MIDDLE EAST & AFRICA
José de Lima Massano
The performance of Angola’s economy depends more on oil prices than on monetary policy. José de Lima Massano, former CEO of Banco Africano de Investimentos, was appointed central bank governor in October 2010. He moved quickly to establish credibility by raising the benchmark rediscount rate by five percentage points to 25% in the face of stubbornly high inflation. In April 2011 the National Bank of Angola cut the rediscount rate back to 20%, as inflation showed a declining trend. In June 2011 the central bank banned local banks from making loans in foreign currencies in an effort to limit the role of the dollar and increase use of the national currency, the kwanza. Standard & Poor’s raised Angola’s debt rating to BB- on July 12. The rating agency cited improvement in the country’s fiscal and external imbalances due to surging oil prices. According to the central bank, Angola’s net foreign currency reserves reached $21.4 billion on June 30.
Stanley Fischer is widely credited with enabling Israel to largely escape the global economic crisis. The Bank of Israel has intervened heavily in the foreign exchange market. In January 2011 the central bank imposed a reporting obligation on Israeli residents engaging in transactions in foreign currency derivatives. It also imposed a reserve requirement on banks for foreign currency derivative transactions with nonresidents. The Bank of Israel left its benchmark rate for August 2011 unchanged at 3.25%, following four rate hikes earlier this year totaling 125 basis points. Fischer submitted an application in June 2011 to become the next managing director of the International Monetary Fund. He previously served as first deputy director at the IMF. The IMF board rejected his application, however, on the basis of age. IMF rules stipulate that an incoming chief must be no older than 65, and Fischer is 67.
Rasheed Mohammed Al Maraj
Bahrain is a small, open economy in which exports account for about 96% of GDP, according to figures from the World Bank. Monetary policy is centered on the exchange rate. The Bahraini dinar is pegged to the dollar, and interest rates are closely aligned to US rates. The Central Bank of Bahrain is also the single integrated regulator of Bahrain’s financial industry. It was criticized during the financial crisis for failing to recognize and prevent banks from becoming overexposed to real estate lending.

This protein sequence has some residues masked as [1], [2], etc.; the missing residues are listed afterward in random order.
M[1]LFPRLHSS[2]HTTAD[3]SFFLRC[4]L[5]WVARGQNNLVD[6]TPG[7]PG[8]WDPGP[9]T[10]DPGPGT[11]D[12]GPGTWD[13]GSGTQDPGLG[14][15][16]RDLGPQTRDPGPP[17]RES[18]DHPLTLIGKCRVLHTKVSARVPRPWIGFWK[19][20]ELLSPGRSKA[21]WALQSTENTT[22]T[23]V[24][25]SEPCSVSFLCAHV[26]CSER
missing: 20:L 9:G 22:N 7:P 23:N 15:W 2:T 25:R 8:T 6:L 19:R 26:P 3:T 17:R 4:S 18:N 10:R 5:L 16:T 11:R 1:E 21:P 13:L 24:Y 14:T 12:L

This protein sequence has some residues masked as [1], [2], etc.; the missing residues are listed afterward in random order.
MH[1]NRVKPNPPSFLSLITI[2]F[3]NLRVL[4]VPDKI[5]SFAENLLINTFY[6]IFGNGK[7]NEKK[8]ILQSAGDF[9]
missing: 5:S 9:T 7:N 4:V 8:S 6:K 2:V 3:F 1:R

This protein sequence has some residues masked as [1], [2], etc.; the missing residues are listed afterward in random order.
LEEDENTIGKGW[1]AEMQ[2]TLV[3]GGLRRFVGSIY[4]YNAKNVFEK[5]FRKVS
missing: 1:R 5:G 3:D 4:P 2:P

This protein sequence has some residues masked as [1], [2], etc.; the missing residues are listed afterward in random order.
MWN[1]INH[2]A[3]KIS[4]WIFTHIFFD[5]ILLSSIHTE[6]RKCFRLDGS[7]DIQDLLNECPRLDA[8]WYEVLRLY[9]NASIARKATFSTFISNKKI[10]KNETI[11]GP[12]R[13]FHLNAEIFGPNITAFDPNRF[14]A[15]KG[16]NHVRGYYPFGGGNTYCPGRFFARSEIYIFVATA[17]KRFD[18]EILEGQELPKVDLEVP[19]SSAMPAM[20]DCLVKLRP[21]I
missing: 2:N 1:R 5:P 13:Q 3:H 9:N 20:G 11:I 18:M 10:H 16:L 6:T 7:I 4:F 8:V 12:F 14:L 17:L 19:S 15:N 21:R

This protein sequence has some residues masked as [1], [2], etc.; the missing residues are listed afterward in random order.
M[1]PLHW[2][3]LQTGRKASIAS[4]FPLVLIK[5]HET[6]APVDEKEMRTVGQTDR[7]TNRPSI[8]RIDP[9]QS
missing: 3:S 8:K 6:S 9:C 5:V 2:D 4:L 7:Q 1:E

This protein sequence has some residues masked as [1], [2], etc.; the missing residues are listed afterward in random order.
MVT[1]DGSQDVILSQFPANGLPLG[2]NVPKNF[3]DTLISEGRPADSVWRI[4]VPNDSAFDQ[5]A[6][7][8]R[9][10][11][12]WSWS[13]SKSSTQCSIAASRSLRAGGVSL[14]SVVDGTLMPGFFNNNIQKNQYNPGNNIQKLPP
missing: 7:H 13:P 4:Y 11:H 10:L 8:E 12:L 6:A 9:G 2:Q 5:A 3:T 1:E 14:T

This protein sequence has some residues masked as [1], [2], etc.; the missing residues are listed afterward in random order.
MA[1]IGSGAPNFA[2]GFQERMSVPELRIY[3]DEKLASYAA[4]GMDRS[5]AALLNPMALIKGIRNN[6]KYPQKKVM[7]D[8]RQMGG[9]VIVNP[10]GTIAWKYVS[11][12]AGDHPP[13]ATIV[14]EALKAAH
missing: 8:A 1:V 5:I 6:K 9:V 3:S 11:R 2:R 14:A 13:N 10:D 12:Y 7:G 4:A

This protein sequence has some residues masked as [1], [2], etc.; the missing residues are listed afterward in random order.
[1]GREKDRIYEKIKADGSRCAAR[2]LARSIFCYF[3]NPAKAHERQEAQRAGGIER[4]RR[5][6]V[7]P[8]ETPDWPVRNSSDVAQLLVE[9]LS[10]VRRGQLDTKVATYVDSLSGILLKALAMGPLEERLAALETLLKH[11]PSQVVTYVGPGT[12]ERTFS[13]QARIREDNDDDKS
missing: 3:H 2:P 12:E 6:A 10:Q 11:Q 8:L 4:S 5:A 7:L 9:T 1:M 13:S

The political turmoil earlier this year triggered a series of downgrades by rating agencies. Central bank governor Rasheed Mohammed Al Maraj refuted reports that international banks had fled during the unrest. During the first six months of this year, the central bank issued licenses for eight new financial institutions. Al Maraj says the country needs to move forward with economic reforms, such as the recent removal of a ban on unions and the introduction of unemployment benefits.
Salem AbdulAziz Al-Sabah
Kuwait needs to increase government spending and support the private sector to overcome imbalances in the oil-dependent economy, says central bank governor Sheikh Salem AbdulAziz Al-Sabah. Last year Kuwait’s parliament approved one of the most ambitious development plans in the region. With some $125 billion of spending, the five-year plan aims to turn Kuwait into a regional trade and financial center. On the monetary policy side, Kuwait’s key discount rate stands at 2.5%, after being lowered from 3% in February 2010. The central bank expects inflation in 2011 to hover between 5% and 6%, due in part to high global food prices.
Following its regular consultation with Kuwait in April and May, the International Monetary Fund said it expected the country’s monetary policy to remain accommodative owing to its currency basket peg, in which the dollar is highly weighted, and low global interest rates. Kuwait’s real gross domestic product is projected to grow by more than 5% this year.
Sanusi Lamido Sanusi
The Central Bank of Nigeria increased interest rates aggressively this year to counter inflation, which has remained at double-digit levels. Sanusi Lamido Sanusi, a career banker, was named governor of the central bank in June 2009. After taking the post, he waited until September 2010 to raise the base rate a quarter-point to 6.5%. Sanusi’s first priority was to recapitalize the country’s insolvent banks and strengthen banking supervision.
Following its annual talks with the Nigerian government last November, the International Monetary Fund said Nigeria’s monetary policy should target inflation. The central bank obliged with a series of rate hikes that brought its main interest rate up to 8.75% on July 26, 2011. Sanusi said the July hike of 75 basis points was made in anticipation of huge injections of liquidity in the economy in coming months, after the government gave in to the labor movement’s demands to more than double minimum wages. The move was also designed to attract foreign capital inflows to build up reserves and protect the economy against possible external shocks, Sanusi said. Nigeria’s borrowing costs fell to the lowest in 10 months in July in the first bond auction since the central bank dropped requirements for investors to hold government debt for at least a year.